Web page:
There is no getting away from it. James Hunter is a magician, a shape shifter, a hundred brilliant singers packed into one super soul singer who can lead you by the hand (or the ear!) absolutely anywhere - and you will go willingly.
Imagine this. You are in a small room, you are pretty fed up. Your partner has left you, the dog has died, the bailiffs are on their way - you may even have a leg in plaster. Yep, it's a bad day. Bursting through the door come The James Hunter Six and it seems as though they have brought with them Sam Cook, Ray Charles, Richard Hawley, Al Green, some spectacular brass players, a mighty organist and pianist, cracking harp and guitar playing, backing singers, (probably) some hand jive experts and certainly some sharp suits plus every good time and soul band lick you have ever heard. His crackling voice gets hold of your plastered leg and you leap to your feet. Waddya gonna do? Bad day? Forget it. Yep. Dance.
The new James Hunter Six album “Hold On!” is an absolutely lip-smacking, hip-shaking, shape-waving, kicker of a feel-good album. I am challenging any listener to this album to try not to dance from the moment the first note of the first track bounces out of the speakers and bounds round the room. Hunter has an extraordinary beautiful voice and even though you may try, it is pointless trying to make comparisons with anyone else. They are all there as subtle echoes but he is very much his own man with a voice that can speak for itself. From the day he emerged almost fully formed with a U.S debut album many years ago that crashed the American Billboard charts and Grammy nominations, Hunter has always been recognised for his remarkable soul-infused voice and song-writing and this album will confirm that reputation. In a former life he has been Howlin' Wilf and the Vee-Jays which built him a huge following for his live shows and brought him to the attention of some major artists, like Van Morrison and since then his reputation has gone from strength to strength.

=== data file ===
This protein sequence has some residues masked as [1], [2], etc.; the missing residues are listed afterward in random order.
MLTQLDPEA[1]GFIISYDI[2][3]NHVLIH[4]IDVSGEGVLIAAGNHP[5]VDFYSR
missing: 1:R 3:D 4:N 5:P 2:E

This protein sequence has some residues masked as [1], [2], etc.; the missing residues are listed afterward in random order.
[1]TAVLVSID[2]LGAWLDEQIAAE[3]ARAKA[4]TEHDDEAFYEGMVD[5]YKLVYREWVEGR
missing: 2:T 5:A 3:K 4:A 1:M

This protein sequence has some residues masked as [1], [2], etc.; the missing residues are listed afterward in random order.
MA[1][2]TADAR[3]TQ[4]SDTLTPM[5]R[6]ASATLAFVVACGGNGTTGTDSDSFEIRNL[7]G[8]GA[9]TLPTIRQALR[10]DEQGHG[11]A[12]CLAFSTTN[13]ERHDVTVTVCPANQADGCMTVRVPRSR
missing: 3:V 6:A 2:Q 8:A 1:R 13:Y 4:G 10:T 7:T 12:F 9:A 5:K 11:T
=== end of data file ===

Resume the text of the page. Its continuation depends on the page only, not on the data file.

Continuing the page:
This album takes you straight into the dance hall, with close up dancing, smooching, sliding, rocking and even a touch of cha-cha-cha with 'This is Where I came In' (delightfully heralded by an organ fanfare and some wonderful classic ballroom piano). Hunter and his hugely talented band glide easily from some solid stomp in 'Stranded', through (surely) the sax-men standing up and giving it large on 'Free Your Mind' and the title track '(Baby) Hold On' to 'Something's Calling' where his effortless and soulful voice lures you into up close and personal on the dance floor.
There's not a weak track on this album and even the one instrumental 'Satchelfoot' - which sees the guitarist strut his stuff and take you straight back to the days of Peter Gunn and black and white detective series – has a great lift to it and will get you up out of your chair again. This is a hugely entertaining and enjoyable album by a superb band. If you want to dance up close with the Great Love of Your Life then make sure the James Hunter Six are on the bandstand.